Already, the company has received good marks from. “Qualitatively, we have had exceptional feedback from our retailers that we’ve really taken the lead and that it really creates an improved impression on shelf,” says Hedgpeth.
The return on the re-branding investment has also been proven with quantitative results. Spalding realized a significant jump, currently commanding 55 percent market share in the basketball category, according to SportScan.
“Over a two-year period, we increased 20 points from mid- to upper-30s to mid- to upper-50s,” says Hedgpeth.
The increase was driven by NEVER FLAT sales, she says. (The product has enjoyed, and continues to enjoy, a lengthy reign as the number one basketball in the sporting goods category.)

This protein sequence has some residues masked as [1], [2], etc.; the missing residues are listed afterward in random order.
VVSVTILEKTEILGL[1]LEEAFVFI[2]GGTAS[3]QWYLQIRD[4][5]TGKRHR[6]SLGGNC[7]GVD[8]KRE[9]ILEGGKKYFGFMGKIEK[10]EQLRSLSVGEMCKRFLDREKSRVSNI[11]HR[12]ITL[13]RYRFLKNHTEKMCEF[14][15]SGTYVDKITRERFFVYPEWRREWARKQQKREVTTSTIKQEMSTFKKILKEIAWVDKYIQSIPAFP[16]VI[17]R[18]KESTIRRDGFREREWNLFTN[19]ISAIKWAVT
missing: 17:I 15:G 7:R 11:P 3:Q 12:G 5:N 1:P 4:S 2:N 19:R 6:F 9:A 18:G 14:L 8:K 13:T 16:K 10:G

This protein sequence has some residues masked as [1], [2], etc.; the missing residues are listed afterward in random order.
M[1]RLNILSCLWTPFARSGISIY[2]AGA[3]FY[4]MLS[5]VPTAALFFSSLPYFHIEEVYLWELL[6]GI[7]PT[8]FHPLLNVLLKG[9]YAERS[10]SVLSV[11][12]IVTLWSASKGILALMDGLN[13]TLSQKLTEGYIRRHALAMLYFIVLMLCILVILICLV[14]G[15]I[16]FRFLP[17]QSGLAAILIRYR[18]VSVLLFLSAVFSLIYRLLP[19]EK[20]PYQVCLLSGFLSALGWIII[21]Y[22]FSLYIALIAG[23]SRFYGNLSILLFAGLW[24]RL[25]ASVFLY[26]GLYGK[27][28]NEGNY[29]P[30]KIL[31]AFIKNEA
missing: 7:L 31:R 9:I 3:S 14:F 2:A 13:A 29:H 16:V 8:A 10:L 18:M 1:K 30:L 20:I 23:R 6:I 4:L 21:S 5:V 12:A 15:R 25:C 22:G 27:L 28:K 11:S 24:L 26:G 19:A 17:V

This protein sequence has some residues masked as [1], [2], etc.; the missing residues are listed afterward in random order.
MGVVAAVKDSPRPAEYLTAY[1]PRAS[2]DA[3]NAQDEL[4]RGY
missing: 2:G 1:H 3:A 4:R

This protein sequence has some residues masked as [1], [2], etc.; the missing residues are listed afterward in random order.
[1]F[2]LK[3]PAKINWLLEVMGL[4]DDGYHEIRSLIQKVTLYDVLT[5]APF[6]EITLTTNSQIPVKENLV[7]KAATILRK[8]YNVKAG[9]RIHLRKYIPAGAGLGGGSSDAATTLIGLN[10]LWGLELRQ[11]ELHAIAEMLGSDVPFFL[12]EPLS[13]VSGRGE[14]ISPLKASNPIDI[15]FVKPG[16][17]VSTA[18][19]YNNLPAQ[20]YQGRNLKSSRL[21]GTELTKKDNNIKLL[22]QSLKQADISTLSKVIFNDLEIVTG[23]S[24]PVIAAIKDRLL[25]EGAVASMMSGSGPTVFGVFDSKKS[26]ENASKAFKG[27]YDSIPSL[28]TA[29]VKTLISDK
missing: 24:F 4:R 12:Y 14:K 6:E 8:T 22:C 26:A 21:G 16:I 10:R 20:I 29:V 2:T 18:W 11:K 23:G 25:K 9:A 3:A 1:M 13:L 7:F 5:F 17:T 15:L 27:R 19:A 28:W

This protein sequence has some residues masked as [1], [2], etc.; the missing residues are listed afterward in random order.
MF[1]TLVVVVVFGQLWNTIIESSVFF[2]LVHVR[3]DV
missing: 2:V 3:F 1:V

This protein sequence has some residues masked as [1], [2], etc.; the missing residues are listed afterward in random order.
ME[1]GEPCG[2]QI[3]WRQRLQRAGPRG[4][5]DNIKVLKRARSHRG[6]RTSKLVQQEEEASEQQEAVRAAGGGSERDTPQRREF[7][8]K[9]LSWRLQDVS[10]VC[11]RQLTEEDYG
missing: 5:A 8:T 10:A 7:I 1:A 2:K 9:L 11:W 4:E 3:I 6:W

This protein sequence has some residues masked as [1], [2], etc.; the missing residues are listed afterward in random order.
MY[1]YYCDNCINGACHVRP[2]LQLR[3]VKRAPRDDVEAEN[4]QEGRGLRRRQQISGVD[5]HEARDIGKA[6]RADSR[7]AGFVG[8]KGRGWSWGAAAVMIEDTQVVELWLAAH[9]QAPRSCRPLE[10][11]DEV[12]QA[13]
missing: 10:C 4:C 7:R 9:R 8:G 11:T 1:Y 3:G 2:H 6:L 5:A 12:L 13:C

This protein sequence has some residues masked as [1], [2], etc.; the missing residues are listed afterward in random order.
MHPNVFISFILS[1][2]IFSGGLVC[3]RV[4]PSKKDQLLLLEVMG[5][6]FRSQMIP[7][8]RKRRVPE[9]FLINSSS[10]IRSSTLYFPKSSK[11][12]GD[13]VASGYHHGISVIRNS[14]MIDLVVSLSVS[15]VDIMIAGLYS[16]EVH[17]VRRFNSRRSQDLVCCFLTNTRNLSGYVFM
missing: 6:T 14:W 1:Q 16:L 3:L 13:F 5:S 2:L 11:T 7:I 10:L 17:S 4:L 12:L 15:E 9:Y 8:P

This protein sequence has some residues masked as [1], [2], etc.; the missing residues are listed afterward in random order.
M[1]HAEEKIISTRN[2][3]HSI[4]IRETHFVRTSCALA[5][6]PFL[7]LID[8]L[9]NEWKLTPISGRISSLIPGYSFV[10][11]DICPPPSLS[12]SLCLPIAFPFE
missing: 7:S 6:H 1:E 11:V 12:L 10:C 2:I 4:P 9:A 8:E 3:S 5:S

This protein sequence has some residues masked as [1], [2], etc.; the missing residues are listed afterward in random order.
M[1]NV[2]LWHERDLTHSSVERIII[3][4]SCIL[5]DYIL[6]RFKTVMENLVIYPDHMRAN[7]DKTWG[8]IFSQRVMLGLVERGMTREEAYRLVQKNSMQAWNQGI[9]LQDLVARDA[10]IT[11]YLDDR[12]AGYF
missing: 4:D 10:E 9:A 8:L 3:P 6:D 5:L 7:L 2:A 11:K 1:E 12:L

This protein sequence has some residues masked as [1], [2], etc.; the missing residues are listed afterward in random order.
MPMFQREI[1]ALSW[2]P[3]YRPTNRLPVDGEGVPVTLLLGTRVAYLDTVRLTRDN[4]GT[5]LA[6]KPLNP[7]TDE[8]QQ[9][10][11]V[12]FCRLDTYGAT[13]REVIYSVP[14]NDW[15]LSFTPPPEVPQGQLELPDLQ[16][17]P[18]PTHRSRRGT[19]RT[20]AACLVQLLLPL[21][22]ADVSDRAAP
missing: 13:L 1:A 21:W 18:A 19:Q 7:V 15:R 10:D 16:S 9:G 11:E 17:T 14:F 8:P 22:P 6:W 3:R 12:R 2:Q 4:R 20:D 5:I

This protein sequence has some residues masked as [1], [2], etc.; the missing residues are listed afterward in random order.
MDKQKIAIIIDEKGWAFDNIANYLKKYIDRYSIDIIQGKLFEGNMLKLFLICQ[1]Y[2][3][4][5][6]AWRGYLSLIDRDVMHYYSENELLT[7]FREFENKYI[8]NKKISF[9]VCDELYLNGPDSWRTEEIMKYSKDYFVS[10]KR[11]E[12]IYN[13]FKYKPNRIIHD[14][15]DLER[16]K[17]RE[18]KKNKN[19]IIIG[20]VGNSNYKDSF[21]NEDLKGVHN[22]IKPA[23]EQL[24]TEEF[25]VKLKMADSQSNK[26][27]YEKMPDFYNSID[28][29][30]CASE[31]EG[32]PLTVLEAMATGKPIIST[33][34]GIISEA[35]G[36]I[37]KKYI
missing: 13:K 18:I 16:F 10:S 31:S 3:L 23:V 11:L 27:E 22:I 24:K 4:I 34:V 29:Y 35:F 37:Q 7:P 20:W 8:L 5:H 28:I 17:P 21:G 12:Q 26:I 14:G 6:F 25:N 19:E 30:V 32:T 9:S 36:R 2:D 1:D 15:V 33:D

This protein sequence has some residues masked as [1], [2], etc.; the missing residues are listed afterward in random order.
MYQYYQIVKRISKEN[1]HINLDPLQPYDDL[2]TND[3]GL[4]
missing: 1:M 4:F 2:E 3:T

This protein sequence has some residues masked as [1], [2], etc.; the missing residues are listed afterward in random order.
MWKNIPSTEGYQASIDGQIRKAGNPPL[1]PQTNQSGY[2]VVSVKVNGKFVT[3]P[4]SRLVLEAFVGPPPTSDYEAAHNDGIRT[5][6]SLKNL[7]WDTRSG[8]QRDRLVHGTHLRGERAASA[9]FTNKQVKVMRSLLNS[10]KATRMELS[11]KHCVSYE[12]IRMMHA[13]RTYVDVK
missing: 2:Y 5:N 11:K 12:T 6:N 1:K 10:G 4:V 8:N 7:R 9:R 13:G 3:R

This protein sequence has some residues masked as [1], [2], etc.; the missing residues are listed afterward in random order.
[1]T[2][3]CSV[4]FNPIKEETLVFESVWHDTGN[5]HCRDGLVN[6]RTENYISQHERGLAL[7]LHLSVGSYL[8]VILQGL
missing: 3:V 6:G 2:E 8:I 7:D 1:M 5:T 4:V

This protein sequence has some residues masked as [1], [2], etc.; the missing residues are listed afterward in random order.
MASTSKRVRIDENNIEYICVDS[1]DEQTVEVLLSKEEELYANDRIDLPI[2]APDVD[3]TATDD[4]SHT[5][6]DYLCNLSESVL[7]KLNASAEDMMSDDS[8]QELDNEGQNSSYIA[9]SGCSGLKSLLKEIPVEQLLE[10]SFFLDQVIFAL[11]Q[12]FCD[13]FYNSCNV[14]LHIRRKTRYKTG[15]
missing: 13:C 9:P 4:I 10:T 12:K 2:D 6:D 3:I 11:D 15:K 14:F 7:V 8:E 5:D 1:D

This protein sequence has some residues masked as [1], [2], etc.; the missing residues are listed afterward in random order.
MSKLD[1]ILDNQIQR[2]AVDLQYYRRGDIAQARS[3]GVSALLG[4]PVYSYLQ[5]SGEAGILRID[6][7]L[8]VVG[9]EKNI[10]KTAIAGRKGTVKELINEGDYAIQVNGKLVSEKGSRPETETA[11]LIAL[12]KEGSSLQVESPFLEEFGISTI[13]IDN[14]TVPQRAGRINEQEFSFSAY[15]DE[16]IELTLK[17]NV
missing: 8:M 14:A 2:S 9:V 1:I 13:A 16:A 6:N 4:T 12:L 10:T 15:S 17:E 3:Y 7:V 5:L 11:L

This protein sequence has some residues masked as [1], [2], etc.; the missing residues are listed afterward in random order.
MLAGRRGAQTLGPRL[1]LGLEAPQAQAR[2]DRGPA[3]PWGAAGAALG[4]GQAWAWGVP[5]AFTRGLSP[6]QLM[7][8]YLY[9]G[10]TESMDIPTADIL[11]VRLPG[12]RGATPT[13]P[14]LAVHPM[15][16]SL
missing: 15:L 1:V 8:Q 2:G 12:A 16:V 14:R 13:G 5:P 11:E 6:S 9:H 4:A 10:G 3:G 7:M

Only the beginning
A stroll around The Sports Authority or another Spalding retailer will reveal that Spalding has not stopped its rebranding and re-packaging efforts with basketballs.
Since the rollout of re-packaged basketballs, completed in February 2006, the company has also released new packaging for all of its inflatable products. Midway through 2007, Spalding commands the number one share in the inflatable product category, claiming 27.6 percent of the market.
Spalding has also issued new packaging for sports accessories, such as nets and whistles.
The final phase, currently in process, is the overhaul of packaging for backboards and basketball systems.
“That is part of the initiative,” says Hedgpeth, “to have consistency across the entire brand.”
Where to go for more information...
• Brand identity and package design. At Hughes Design Group, call 203.866.9696 or visit www.hugheslink.com.